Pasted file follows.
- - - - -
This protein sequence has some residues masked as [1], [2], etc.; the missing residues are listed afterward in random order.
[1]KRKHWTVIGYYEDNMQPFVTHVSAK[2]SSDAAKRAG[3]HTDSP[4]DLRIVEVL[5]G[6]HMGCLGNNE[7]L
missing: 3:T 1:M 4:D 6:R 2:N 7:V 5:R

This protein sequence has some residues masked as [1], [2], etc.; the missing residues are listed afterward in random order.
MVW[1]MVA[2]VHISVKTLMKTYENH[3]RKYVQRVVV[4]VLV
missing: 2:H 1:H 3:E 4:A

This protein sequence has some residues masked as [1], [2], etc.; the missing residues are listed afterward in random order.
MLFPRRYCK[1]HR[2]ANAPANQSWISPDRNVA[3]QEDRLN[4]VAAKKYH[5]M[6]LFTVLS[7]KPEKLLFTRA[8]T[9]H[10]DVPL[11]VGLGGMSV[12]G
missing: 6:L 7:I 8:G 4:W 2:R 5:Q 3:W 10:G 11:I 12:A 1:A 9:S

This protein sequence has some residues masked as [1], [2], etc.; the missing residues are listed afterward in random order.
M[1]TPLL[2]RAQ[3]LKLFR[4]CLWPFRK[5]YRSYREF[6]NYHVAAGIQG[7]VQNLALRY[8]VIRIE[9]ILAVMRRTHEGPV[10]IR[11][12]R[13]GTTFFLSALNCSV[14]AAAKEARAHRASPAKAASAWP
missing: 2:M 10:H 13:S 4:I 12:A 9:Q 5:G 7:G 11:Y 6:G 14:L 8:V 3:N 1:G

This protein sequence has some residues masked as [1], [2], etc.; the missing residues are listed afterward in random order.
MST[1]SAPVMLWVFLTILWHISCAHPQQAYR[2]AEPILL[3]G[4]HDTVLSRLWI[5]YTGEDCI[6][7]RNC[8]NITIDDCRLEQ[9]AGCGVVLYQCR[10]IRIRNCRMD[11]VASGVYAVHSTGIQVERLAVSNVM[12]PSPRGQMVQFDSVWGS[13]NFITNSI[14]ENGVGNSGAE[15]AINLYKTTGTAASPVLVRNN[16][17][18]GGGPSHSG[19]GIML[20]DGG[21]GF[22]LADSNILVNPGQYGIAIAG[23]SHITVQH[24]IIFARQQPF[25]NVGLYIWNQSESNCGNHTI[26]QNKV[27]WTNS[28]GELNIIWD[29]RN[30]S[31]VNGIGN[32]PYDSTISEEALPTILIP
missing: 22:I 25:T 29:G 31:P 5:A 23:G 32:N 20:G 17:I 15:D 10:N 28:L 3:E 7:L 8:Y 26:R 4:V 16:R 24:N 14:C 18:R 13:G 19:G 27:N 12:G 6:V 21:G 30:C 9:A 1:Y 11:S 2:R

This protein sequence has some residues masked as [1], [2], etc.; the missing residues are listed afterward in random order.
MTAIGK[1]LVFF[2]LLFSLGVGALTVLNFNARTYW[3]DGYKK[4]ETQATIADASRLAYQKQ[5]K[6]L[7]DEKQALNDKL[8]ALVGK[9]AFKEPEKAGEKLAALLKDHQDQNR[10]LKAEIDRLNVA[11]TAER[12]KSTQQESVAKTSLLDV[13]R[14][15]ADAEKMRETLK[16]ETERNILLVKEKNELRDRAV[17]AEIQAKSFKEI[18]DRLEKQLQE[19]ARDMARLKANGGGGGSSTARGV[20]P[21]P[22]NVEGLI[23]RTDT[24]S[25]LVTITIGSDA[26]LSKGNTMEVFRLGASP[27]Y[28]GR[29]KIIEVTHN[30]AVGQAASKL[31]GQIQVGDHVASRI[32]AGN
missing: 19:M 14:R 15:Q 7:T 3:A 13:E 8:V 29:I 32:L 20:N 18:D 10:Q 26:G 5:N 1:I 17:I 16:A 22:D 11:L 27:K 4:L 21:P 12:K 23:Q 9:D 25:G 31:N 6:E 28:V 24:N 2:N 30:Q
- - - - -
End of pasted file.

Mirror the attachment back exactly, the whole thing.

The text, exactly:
This protein sequence has some residues masked as [1], [2], etc.; the missing residues are listed afterward in random order.
[1]KRKHWTVIGYYEDNMQPFVTHVSAK[2]SSDAAKRAG[3]HTDSP[4]DLRIVEVL[5]G[6]HMGCLGNNE[7]L
missing: 3:T 1:M 4:D 6:R 2:N 7:V 5:R

This protein sequence has some residues masked as [1], [2], etc.; the missing residues are listed afterward in random order.
MVW[1]MVA[2]VHISVKTLMKTYENH[3]RKYVQRVVV[4]VLV
missing: 2:H 1:H 3:E 4:A

This protein sequence has some residues masked as [1], [2], etc.; the missing residues are listed afterward in random order.
MLFPRRYCK[1]HR[2]ANAPANQSWISPDRNVA[3]QEDRLN[4]VAAKKYH[5]M[6]LFTVLS[7]KPEKLLFTRA[8]T[9]H[10]DVPL[11]VGLGGMSV[12]G
missing: 6:L 7:I 8:G 4:W 2:R 5:Q 3:W 10:G 11:I 12:A 1:A 9:S

This protein sequence has some residues masked as [1], [2], etc.; the missing residues are listed afterward in random order.
M[1]TPLL[2]RAQ[3]LKLFR[4]CLWPFRK[5]YRSYREF[6]NYHVAAGIQG[7]VQNLALRY[8]VIRIE[9]ILAVMRRTHEGPV[10]IR[11][12]R[13]GTTFFLSALNCSV[14]AAAKEARAHRASPAKAASAWP
missing: 2:M 10:H 13:S 4:I 12:A 9:Q 5:G 7:G 11:Y 6:G 14:L 8:V 3:N 1:G

This protein sequence has some residues masked as [1], [2], etc.; the missing residues are listed afterward in random order.
MST[1]SAPVMLWVFLTILWHISCAHPQQAYR[2]AEPILL[3]G[4]HDTVLSRLWI[5]YTGEDCI[6][7]RNC[8]NITIDDCRLEQ[9]AGCGVVLYQCR[10]IRIRNCRMD[11]VASGVYAVHSTGIQVERLAVSNVM[12]PSPRGQMVQFDSVWGS[13]NFITNSI[14]ENGVGNSGAE[15]AINLYKTTGTAASPVLVRNN[16][17][18]GGGPSHSG[19]GIML[20]DGG[21]GF[22]LADSNILVNPGQYGIAIAG[23]SHITVQH[24]IIFARQQPF[25]NVGLYIWNQSESNCGNHTI[26]QNKV[27]WTNS[28]GELNIIWD[29]RN[30]S[31]VNGIGN[32]PYDSTISEEALPTILIP
missing: 22:I 25:T 29:G 31:P 5:A 23:G 32:N 20:G 17:I 15:D 10:N 28:L 3:E 7:L 8:Y 26:R 4:V 16:R 24:N 14:C 18:R 13:G 19:G 27:N 12:G 6:V 21:G 30:C 9:A 1:Y 11:S 2:R

This protein sequence has some residues masked as [1], [2], etc.; the missing residues are listed afterward in random order.
MTAIGK[1]LVFF[2]LLFSLGVGALTVLNFNARTYW[3]DGYKK[4]ETQATIADASRLAYQKQ[5]K[6]L[7]DEKQALNDKL[8]ALVGK[9]AFKEPEKAGEKLAALLKDHQDQNR[10]LKAEIDRLNVA[11]TAER[12]KSTQQESVAKTSLLDV[13]R[14][15]ADAEKMRETLK[16]ETERNILLVKEKNELRDRAV[17]AEIQAKSFKEI[18]DRLEKQLQE[19]ARDMARLKANGGGGGSSTARGV[20]P[21]P[22]NVEGLI[23]RTDT[24]S[25]LVTITIGSDA[26]LSKGNTMEVFRLGASP[27]Y[28]GR[29]KIIEVTHN[30]AVGQAASKL[31]GQIQVGDHVASRI[32]AGN
missing: 19:M 14:R 15:Q 7:T 3:A 13:E 8:V 29:I 32:L 20:N 18:D 10:Q 26:G 5:N 1:I 17:I 16:A 22:D 11:L 27:K 4:L 21:P 12:K 23:Q 9:D 25:G 31:N 6:E 28:V 24:N 2:N 30:Q